COVID-19 is an acute respiratory disease caused by novel coronavirus SARS-CoV-2  also known as 2019-nCoV. On March 11, 2020, the World Health Organization (WHO) characterized COVID-19 as a pandemic[i]COVID-19 coronavirus SARS-CoV-2 belongs to the Betacoronavirus genus originating from bats. Betacoronaviruses can infect mammals, are zoonotic pathogens, and can cause severe respiratory disease in humans. Other viruses in this family are SARS coronavirus and MERS coronavirus. COVID-19 (SARS-CoV-2) has approximately 79% sequence identity to SARS-CoV and 50% to MERS-CoV.[ii] In addition, homology modeling shows COVID-19 (SARS-CoV-2)  has a similar receptor-binding domain structure as SARS-CoV which suggests SARS-CoV-2 uses ACE2 receptor in humans for infection.  

SARS-CoV-2 (COVID-19) Structure

The structure[iii] of COVID-19 (SARS-CoV-2) consists of the following: a spike protein (S), hemagglutinin-esterease dimer (HE),  a membrane glycoprotein (M), an envelope protein (E) a nucleoclapid protein (N) and RNA as seen in the figure below.

ProSci COVID-19 (SARS-CoV-2) structure figure

Spike protein (S) is heavily glycosylated, utilizes an N-terminal signal sequence to gain access to the ER and mediate attachment to host receptors. It is the largest structure and makes the distinct spikes on the surface of the virus. For SARS-CoV-2, S protein is cleaved by cellular furin-like protease TMPRSS2[iv] into two separate polypeptides S1 and S2. S1 also consists of a receptor binding domain(RBD) which binds to virus receptor ACE2

RNA is the genome of the virus.

Nucleocapsid protein (N) binds to RNA in vitro and is heavily phosphorylated. N proteins binds the viral genome in a beads on a string type conformation. This protein likely helps tether the viral genome to replicase-transcriptase complex (RTC), and subsequently package the encapsulated genome into viral particles.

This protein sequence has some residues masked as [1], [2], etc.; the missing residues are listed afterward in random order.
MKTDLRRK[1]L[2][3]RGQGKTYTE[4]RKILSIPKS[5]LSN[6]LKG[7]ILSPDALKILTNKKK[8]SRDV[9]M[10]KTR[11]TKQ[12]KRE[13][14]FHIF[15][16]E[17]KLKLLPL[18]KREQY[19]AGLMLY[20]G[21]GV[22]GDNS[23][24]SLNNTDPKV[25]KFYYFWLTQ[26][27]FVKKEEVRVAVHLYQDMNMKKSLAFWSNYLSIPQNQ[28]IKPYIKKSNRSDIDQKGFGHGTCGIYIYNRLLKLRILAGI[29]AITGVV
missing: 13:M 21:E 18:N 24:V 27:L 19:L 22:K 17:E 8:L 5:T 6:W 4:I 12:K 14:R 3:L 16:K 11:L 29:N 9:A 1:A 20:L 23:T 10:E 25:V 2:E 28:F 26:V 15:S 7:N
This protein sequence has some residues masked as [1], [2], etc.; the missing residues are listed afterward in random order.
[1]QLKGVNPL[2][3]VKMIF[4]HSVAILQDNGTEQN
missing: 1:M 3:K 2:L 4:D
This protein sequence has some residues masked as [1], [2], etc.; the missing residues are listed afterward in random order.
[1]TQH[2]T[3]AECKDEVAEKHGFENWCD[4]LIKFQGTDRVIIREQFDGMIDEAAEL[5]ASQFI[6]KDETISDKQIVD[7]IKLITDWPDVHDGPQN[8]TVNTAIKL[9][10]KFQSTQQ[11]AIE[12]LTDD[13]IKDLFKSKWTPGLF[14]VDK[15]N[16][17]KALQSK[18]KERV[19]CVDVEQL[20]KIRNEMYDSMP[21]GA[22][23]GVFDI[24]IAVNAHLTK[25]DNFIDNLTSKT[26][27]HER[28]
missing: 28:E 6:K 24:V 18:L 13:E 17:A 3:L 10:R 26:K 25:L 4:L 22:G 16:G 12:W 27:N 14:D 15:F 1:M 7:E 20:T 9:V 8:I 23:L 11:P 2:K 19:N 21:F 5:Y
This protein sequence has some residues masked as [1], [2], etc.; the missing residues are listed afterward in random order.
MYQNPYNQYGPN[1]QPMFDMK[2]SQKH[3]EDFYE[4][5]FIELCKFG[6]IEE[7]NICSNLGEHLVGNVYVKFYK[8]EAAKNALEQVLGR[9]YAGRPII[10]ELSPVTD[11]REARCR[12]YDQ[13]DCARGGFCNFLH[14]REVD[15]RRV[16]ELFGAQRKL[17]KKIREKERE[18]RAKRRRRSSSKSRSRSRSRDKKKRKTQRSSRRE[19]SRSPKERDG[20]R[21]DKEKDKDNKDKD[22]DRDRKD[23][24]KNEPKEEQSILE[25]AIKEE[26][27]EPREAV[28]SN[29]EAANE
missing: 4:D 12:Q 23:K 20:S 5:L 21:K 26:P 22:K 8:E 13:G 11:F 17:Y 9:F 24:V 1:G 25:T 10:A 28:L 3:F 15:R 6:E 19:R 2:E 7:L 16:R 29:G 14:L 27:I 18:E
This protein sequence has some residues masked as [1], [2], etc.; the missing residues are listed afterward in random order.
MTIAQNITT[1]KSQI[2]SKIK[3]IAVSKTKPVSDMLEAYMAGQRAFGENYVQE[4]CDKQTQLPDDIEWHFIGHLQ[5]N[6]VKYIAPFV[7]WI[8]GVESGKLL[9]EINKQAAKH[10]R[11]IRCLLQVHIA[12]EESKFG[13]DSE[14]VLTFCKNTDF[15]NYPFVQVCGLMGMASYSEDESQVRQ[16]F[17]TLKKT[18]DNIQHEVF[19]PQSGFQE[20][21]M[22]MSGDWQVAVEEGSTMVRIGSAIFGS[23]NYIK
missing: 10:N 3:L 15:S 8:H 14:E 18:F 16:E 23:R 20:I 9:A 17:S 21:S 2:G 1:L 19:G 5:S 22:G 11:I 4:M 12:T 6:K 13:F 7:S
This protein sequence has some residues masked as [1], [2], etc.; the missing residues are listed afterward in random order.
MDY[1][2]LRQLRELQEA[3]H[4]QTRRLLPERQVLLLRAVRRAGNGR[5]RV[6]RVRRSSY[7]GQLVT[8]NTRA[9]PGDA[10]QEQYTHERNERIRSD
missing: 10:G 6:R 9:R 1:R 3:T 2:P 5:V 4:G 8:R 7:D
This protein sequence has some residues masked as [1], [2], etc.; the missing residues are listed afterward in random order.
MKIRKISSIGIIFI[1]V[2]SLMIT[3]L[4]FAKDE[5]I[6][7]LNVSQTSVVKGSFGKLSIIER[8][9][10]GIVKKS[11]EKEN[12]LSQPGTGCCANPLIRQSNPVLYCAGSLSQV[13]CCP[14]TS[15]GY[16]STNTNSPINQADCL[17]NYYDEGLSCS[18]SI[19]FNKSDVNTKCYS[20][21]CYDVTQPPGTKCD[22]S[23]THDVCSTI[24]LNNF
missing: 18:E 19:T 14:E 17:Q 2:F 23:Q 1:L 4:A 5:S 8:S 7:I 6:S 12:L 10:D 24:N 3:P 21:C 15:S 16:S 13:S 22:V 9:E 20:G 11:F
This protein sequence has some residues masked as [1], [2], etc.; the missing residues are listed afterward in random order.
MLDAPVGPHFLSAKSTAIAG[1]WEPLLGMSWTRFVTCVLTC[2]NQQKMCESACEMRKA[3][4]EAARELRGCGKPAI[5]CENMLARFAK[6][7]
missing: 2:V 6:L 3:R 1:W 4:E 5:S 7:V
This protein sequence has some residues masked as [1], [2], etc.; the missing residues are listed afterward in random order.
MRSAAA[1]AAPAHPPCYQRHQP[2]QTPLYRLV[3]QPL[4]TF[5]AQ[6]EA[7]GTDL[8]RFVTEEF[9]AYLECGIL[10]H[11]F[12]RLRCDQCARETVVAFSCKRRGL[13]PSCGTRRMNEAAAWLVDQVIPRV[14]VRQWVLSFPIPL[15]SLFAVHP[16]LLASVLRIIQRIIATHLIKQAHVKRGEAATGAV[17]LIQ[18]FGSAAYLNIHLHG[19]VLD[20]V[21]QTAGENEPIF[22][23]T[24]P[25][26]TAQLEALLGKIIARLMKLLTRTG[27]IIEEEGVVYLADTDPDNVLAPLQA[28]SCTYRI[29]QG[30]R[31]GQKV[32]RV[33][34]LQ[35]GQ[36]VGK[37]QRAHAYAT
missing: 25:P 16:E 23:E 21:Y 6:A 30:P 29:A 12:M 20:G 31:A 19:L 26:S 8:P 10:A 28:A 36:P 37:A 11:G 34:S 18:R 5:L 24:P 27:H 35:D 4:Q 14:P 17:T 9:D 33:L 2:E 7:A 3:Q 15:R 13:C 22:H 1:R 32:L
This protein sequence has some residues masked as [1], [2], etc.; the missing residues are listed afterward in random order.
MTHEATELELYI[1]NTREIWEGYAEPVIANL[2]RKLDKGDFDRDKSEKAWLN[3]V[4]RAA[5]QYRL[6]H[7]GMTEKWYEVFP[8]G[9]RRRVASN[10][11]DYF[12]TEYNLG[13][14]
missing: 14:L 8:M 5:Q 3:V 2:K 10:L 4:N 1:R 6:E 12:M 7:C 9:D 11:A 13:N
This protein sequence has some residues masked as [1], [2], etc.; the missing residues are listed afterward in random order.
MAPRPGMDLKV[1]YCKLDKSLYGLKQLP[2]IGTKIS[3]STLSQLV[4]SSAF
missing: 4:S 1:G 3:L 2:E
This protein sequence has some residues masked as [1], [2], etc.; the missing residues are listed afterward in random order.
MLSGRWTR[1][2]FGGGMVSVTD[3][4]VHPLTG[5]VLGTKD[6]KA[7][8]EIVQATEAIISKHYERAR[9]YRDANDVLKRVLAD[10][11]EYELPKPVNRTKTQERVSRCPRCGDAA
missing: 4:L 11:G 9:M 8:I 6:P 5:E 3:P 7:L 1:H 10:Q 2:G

Envelope protein (E) is found in small quantities in within the virus. It is most likely a transmembrane protein and with ion channel activity. The protein facilitates assembly and release of the virus and has other functions such as ion channel activity. It is not necessary for viral replication but it is for pathogenesis. 

Membrane protein (M) is the most abundant structural protein. It does not contain signal sequence and exists as a dimer in the virion. It may have two different conformations to enable it to promote membrane curvature as well as bind to nucleocapsid.

Hemagglutinin-esterase dimer protein (HE) is present in a subset of betacoronaviruses. The protein binds sialic acids on surface glycoproteins. The protein activities are thought to enhance S protein-mediated cell entry and virus spread through the mucosa.


[i] World Health Organization "WHO Director-General's opening remarks at the media briefing on COVID-19 - 11 March 2020"

[ii] Lu R, Zhao X, Li J, et al. Genomic characterization and epidemiology of 2019 novel coronavirus: implications for virus origins and receptor binding. The Lancet. Published online January 29, 2020. S0140-6736(20)30251-8

[iii] Fehr AR, Perlman S. Coronaviruses: an overview of their replication and pathogenesis. Methods Mol Biol. 2015;1282:1–23.

[iv] Hoffmann, M., Kleine-Weber, H., Schroeder, S., et al.   SARS-CoV-2 Cell Entry Depends on ACE2 and TMPRSS2 and Is Blocked by a Clinically Proven Protease Inhibitor. Cell. S0092–8674(20)30229–4 Advance online publication.